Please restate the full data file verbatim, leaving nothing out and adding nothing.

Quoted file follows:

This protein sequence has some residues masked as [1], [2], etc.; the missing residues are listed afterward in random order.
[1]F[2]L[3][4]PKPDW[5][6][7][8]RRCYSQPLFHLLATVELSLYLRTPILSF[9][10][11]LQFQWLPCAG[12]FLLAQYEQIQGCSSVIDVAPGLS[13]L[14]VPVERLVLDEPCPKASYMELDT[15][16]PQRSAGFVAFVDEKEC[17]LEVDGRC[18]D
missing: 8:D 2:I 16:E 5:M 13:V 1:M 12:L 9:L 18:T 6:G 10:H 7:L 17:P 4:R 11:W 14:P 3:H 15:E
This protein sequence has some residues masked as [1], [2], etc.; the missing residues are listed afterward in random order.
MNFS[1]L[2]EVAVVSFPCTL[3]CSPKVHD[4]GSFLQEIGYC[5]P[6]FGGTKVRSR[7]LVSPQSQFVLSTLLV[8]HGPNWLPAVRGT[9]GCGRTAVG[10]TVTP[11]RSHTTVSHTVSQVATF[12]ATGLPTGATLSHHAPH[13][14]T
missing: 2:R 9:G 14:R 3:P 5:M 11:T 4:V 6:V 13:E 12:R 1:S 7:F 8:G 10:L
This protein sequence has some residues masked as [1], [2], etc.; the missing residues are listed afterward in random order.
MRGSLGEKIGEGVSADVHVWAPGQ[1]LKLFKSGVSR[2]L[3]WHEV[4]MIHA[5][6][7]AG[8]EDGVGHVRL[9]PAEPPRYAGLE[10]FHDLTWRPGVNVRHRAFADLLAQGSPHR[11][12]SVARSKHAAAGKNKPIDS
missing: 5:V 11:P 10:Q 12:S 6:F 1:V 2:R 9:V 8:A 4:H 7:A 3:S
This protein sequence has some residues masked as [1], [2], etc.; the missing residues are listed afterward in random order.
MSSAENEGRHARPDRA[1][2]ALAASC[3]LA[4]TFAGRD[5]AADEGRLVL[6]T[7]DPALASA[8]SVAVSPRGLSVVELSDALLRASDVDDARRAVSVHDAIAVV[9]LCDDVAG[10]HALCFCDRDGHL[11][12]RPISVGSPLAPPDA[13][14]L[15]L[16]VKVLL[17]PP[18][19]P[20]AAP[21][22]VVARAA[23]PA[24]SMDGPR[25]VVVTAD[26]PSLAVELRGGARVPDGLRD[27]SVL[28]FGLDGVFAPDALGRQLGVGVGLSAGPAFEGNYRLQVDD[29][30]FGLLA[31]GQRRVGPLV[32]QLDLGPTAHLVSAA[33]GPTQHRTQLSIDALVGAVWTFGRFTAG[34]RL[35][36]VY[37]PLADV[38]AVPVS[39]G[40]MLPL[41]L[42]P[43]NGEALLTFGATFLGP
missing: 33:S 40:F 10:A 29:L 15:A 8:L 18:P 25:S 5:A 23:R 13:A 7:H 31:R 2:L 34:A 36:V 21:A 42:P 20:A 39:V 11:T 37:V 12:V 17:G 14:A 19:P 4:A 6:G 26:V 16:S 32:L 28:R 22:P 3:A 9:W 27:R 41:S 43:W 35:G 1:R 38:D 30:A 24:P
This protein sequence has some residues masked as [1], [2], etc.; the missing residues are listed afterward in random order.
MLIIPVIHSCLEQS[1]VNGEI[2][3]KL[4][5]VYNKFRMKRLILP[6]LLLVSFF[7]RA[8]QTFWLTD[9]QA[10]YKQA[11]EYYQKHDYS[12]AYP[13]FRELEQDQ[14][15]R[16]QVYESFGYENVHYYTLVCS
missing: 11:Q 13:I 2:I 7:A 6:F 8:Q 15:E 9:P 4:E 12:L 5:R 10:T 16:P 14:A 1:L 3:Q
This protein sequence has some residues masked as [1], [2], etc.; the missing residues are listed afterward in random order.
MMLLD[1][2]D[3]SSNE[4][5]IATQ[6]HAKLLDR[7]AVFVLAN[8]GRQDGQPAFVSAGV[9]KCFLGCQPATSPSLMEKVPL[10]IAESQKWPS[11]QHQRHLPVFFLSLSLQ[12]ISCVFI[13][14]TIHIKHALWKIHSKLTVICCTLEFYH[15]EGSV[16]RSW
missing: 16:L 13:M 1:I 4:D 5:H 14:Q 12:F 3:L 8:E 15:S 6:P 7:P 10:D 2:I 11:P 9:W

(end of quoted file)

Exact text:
This protein sequence has some residues masked as [1], [2], etc.; the missing residues are listed afterward in random order.
[1]F[2]L[3][4]PKPDW[5][6][7][8]RRCYSQPLFHLLATVELSLYLRTPILSF[9][10][11]LQFQWLPCAG[12]FLLAQYEQIQGCSSVIDVAPGLS[13]L[14]VPVERLVLDEPCPKASYMELDT[15][16]PQRSAGFVAFVDEKEC[17]LEVDGRC[18]D
missing: 8:D 2:I 16:E 5:M 13:V 1:M 12:L 9:L 18:T 6:G 10:H 7:L 17:P 4:R 11:W 14:P 3:H 15:E
This protein sequence has some residues masked as [1], [2], etc.; the missing residues are listed afterward in random order.
MNFS[1]L[2]EVAVVSFPCTL[3]CSPKVHD[4]GSFLQEIGYC[5]P[6]FGGTKVRSR[7]LVSPQSQFVLSTLLV[8]HGPNWLPAVRGT[9]GCGRTAVG[10]TVTP[11]RSHTTVSHTVSQVATF[12]ATGLPTGATLSHHAPH[13][14]T
missing: 2:R 9:G 14:R 3:P 5:M 11:T 4:V 6:V 13:E 12:R 1:S 7:F 8:G 10:L
This protein sequence has some residues masked as [1], [2], etc.; the missing residues are listed afterward in random order.
MRGSLGEKIGEGVSADVHVWAPGQ[1]LKLFKSGVSR[2]L[3]WHEV[4]MIHA[5][6][7]AG[8]EDGVGHVRL[9]PAEPPRYAGLE[10]FHDLTWRPGVNVRHRAFADLLAQGSPHR[11][12]SVARSKHAAAGKNKPIDS
missing: 5:V 11:P 10:Q 12:S 6:F 1:V 2:R 9:V 8:A 4:H 7:A 3:S
This protein sequence has some residues masked as [1], [2], etc.; the missing residues are listed afterward in random order.
MSSAENEGRHARPDRA[1][2]ALAASC[3]LA[4]TFAGRD[5]AADEGRLVL[6]T[7]DPALASA[8]SVAVSPRGLSVVELSDALLRASDVDDARRAVSVHDAIAVV[9]LCDDVAG[10]HALCFCDRDGHL[11][12]RPISVGSPLAPPDA[13][14]L[15]L[16]VKVLL[17]PP[18][19]P[20]AAP[21][22]VVARAA[23]PA[24]SMDGPR[25]VVVTAD[26]PSLAVELRGGARVPDGLRD[27]SVL[28]FGLDGVFAPDALGRQLGVGVGLSAGPAFEGNYRLQVDD[29][30]FGLLA[31]GQRRVGPLV[32]QLDLGPTAHLVSAA[33]GPTQHRTQLSIDALVGAVWTFGRFTAG[34]RL[35][36]VY[37]PLADV[38]AVPVS[39]G[40]MLPL[41]L[42]P[43]NGEALLTFGATFLGP
missing: 33:S 40:F 10:A 29:L 15:A 8:L 18:P 25:S 5:A 23:R 13:A 7:H 31:R 2:L 34:A 36:V 21:A 42:P 20:A 39:V 11:T 37:V 12:V 17:G 14:A 19:P 4:A 6:G 26:V 16:S 32:L 28:R 22:P 3:A 9:W 27:R 41:S 43:W 35:G 1:R 38:D 30:A 24:P
This protein sequence has some residues masked as [1], [2], etc.; the missing residues are listed afterward in random order.
MLIIPVIHSCLEQS[1]VNGEI[2][3]KL[4][5]VYNKFRMKRLILP[6]LLLVSFF[7]RA[8]QTFWLTD[9]QA[10]YKQA[11]EYYQKHDYS[12]AYP[13]FRELEQDQ[14][15]R[16]QVYESFGYENVHYYTLVCS
missing: 11:Q 13:I 2:I 7:A 6:F 8:Q 15:E 9:P 4:E 12:L 5:R 10:T 16:P 14:A 1:L 3:Q
This protein sequence has some residues masked as [1], [2], etc.; the missing residues are listed afterward in random order.
MMLLD[1][2]D[3]SSNE[4][5]IATQ[6]HAKLLDR[7]AVFVLAN[8]GRQDGQPAFVSAGV[9]KCFLGCQPATSPSLMEKVPL[10]IAESQKWPS[11]QHQRHLPVFFLSLSLQ[12]ISCVFI[13][14]TIHIKHALWKIHSKLTVICCTLEFYH[15]EGSV[16]RSW
missing: 16:L 13:M 1:I 4:D 5:H 14:Q 12:F 3:L 8:E 15:S 6:P 7:P 10:D 2:I 11:P 9:W